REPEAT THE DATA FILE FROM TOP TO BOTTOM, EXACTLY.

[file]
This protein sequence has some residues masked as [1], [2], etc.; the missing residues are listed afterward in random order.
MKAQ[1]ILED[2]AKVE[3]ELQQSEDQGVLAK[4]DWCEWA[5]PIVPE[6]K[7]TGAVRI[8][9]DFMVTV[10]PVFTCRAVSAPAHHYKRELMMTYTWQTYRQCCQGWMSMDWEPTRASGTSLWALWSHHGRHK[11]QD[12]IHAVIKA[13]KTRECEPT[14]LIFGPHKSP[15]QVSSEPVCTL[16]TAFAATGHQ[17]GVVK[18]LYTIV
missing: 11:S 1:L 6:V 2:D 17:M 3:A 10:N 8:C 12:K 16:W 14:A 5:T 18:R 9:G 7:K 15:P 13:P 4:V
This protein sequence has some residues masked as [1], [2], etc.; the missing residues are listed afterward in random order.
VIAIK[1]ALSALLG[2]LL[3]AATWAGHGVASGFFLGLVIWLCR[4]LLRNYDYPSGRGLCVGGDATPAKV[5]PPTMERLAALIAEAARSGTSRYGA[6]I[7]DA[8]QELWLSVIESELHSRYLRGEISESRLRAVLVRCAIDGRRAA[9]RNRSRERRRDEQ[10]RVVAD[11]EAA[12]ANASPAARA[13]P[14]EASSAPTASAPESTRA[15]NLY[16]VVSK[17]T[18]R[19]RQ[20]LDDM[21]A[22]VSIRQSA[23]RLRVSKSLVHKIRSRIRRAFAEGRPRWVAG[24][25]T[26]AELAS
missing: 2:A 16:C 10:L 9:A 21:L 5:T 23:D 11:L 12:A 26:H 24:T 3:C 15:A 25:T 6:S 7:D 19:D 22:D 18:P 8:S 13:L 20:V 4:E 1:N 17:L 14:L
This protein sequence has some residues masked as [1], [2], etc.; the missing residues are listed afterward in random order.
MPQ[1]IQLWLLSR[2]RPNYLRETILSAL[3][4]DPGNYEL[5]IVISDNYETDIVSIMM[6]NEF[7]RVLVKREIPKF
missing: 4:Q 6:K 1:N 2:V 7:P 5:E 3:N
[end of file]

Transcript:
This protein sequence has some residues masked as [1], [2], etc.; the missing residues are listed afterward in random order.
MKAQ[1]ILED[2]AKVE[3]ELQQSEDQGVLAK[4]DWCEWA[5]PIVPE[6]K[7]TGAVRI[8][9]DFMVTV[10]PVFTCRAVSAPAHHYKRELMMTYTWQTYRQCCQGWMSMDWEPTRASGTSLWALWSHHGRHK[11]QD[12]IHAVIKA[13]KTRECEPT[14]LIFGPHKSP[15]QVSSEPVCTL[16]TAFAATGHQ[17]GVVK[18]LYTIV
missing: 11:S 1:L 6:V 2:D 17:M 3:A 10:N 8:C 12:K 16:W 14:A 5:T 18:R 9:G 7:K 15:P 13:P 4:V
This protein sequence has some residues masked as [1], [2], etc.; the missing residues are listed afterward in random order.
VIAIK[1]ALSALLG[2]LL[3]AATWAGHGVASGFFLGLVIWLCR[4]LLRNYDYPSGRGLCVGGDATPAKV[5]PPTMERLAALIAEAARSGTSRYGA[6]I[7]DA[8]QELWLSVIESELHSRYLRGEISESRLRAVLVRCAIDGRRAA[9]RNRSRERRRDEQ[10]RVVAD[11]EAA[12]ANASPAARA[13]P[14]EASSAPTASAPESTRA[15]NLY[16]VVSK[17]T[18]R[19]RQ[20]LDDM[21]A[22]VSIRQSA[23]RLRVSKSLVHKIRSRIRRAFAEGRPRWVAG[24][25]T[26]AELAS
missing: 2:A 16:C 10:L 9:A 21:L 5:T 23:D 11:L 12:A 26:H 24:T 3:C 15:A 25:T 6:S 7:D 19:D 22:D 18:P 8:S 13:L 20:V 4:E 1:N 17:L 14:L
This protein sequence has some residues masked as [1], [2], etc.; the missing residues are listed afterward in random order.
MPQ[1]IQLWLLSR[2]RPNYLRETILSAL[3][4]DPGNYEL[5]IVISDNYETDIVSIMM[6]NEF[7]RVLVKREIPKF
missing: 4:Q 6:K 1:N 2:V 7:P 5:E 3:N